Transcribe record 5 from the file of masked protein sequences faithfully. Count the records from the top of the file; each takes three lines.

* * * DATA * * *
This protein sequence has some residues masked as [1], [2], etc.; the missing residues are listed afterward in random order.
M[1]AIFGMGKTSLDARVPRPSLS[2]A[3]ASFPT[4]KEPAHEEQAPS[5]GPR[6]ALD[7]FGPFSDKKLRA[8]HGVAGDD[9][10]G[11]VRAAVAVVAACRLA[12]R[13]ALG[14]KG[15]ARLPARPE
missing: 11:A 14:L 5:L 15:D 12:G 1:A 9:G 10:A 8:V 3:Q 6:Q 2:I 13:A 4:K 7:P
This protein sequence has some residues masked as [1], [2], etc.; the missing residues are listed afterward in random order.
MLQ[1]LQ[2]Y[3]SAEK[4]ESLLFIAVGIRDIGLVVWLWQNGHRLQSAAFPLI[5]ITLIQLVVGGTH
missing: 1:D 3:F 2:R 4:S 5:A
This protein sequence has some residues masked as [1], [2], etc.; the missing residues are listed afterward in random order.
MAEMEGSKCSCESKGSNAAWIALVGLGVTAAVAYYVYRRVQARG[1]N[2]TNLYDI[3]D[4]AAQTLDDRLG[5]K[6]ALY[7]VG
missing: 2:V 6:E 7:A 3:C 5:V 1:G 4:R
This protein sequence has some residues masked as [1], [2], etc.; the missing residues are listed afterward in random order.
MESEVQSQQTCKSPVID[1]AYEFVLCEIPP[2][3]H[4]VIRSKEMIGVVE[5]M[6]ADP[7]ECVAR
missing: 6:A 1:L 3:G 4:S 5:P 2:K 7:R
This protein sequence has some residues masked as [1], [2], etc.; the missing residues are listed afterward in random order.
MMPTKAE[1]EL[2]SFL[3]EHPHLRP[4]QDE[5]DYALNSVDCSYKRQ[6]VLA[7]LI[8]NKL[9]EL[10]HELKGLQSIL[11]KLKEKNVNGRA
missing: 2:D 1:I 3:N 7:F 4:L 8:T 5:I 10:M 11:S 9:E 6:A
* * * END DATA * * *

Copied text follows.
This protein sequence has some residues masked as [1], [2], etc.; the missing residues are listed afterward in random order.
MMPTKAE[1]EL[2]SFL[3]EHPHLRP[4]QDE[5]DYALNSVDCSYKRQ[6]VLA[7]LI[8]NKL[9]EL[10]HELKGLQSIL[11]KLKEKNVNGRA
missing: 2:D 1:I 3:N 7:F 4:L 8:T 5:I 10:M 11:S 9:E 6:A